When my daughter was very little, she spent what seemed to be almost every other weekend at the birthday of one schoolmate or another. At one critical point in this rite of passage, I started making note of the "goodie bags" she came home with. Bags that were full of pencils, pens, erasers, rubber balls, noisemakers and just about every kind of knickknack one could imagine.
When I was a kid, these goodie bags would have qualified as a gift unto themselves, and yet all party attendees were given one for "achieving" the difficult task of attending. As my daughter became older and was later joined in life by two brothers, our lives began revolving around sports. It became obvious to me that this souped-up concept of "everyone receiving something" had escalated from birthday parties to the playing field.
The origin of this practice that "everyone's a winner no matter what" has really made me question if this democratic approach has done more harm than good.
Although I don't remember all the specifics of my life in sports, one thing I am certain of as I reflect in the metaphoric rear-view mirror is that sports taught me many lessons about life. Riding the coattails of that reflection is what I learned about winning and losing, and that any time two people or two teams battle for victory with their best effort, one will win and one will LOSE!
It's unavoidable, and an extremely important lesson to teach children and young adults that in sports, like life, everyone does not get a "trophy." The "trophy" in this case can be anything -- a compliment, a promotion, an attaboy, an award or anything where more than one person is vying for the only available prize.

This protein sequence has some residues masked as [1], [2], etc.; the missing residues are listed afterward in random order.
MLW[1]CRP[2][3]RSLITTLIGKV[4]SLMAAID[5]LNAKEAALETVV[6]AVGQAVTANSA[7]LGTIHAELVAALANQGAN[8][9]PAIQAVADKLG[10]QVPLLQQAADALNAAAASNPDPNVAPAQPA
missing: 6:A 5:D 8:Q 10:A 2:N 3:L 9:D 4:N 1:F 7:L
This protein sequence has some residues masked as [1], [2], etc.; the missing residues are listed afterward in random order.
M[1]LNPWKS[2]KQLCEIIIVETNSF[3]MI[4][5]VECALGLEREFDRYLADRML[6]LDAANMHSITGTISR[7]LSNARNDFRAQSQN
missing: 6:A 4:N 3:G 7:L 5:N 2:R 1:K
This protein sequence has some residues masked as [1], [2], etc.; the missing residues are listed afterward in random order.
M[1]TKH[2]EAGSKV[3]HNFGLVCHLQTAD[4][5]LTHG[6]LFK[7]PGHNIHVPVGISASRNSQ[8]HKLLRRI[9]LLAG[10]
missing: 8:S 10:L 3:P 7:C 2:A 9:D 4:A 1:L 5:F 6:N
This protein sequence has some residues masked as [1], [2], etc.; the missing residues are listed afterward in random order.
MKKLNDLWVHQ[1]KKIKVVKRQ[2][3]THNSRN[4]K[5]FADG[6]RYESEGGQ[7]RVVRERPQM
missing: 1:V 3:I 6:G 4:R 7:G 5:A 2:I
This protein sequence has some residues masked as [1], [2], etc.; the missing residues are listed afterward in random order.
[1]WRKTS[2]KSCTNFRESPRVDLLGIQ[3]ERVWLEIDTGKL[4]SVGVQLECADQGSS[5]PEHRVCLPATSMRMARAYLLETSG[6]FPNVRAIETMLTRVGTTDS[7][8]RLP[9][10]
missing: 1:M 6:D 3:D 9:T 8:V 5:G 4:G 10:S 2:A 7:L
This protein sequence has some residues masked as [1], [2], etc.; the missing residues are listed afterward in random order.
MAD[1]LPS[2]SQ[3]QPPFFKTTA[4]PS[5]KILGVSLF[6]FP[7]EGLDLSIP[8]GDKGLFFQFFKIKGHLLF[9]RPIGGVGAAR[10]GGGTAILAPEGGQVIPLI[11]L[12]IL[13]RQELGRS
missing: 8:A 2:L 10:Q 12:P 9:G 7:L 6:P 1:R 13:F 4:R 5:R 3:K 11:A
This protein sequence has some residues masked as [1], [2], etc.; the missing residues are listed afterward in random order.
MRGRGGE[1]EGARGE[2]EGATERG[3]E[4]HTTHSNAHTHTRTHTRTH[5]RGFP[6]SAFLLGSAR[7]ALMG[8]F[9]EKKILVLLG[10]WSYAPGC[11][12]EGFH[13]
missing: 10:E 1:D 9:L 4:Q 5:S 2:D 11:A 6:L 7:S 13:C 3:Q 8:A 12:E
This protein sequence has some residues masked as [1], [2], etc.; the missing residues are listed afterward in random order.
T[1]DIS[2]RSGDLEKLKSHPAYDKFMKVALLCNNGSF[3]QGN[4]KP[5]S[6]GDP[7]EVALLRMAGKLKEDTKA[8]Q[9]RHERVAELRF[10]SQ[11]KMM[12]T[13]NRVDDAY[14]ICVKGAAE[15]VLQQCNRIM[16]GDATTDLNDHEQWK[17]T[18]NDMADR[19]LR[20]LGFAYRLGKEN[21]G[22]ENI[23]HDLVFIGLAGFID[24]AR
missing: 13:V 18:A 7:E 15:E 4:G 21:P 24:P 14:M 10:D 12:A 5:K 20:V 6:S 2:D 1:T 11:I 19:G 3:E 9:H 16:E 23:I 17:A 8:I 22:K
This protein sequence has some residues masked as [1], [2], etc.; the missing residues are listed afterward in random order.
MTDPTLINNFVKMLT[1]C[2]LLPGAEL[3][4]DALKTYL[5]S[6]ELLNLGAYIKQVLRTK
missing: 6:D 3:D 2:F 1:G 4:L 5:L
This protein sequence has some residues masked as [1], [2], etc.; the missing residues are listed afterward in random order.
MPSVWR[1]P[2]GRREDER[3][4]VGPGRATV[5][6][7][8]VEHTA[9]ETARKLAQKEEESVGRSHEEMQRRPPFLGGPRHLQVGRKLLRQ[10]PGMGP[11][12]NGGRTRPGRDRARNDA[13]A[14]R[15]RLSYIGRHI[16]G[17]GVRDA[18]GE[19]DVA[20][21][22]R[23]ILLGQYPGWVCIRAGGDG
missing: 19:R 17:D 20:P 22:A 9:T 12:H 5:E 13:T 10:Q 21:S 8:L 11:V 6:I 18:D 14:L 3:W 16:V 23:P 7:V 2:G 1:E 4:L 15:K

Somehow, we have convinced ourselves that some part of the developmental process will "teach" or "auto-mature" our children into handling success at both winning and losing as long as we continue to reward them for the simple act of participating.
'How you carry yourself'
My philosophy about success existing whether there is victory or defeat is based on what my Little League coach once said in that, "it's not about the moment where your win or lose that matters, but what you do and how you carry yourself after these things have taken place."
Nothing about these wise words of my past coach could be closer to the truth. Yet parents and coaches have felt an ever-pressing need to insulate children from what they consider to be esteem threats, choosing instead to overcompensate by declaring everyone victorious regardless of the endeavor. Of course, I am well aware that there are qualifications in place that weed out exceptional performance for "all-star" teams within every sport; however, this is often the first time children are ever exposed to the fact that they don't get the "trophy" simply for participating.
I am not a psychologist, nor do I pretend to be, but I seriously question what good we are doing for any child who enters that proverbial "field of battle" -- a field on which they will compete for most of their lives -- if we continue to offer so much praise as a buffer that postpones some of life's most significant lessons.
Bill Victor owns Victor Fitness System Professional Fitness Trainers, Flashpoint Athletic Speed & Agility Specialists, and Performance Nutrition Consultants. Reach him at 360-750-0815, firstname.lastname@example.org, theflashpoint.org or victorfitnesssystems.com.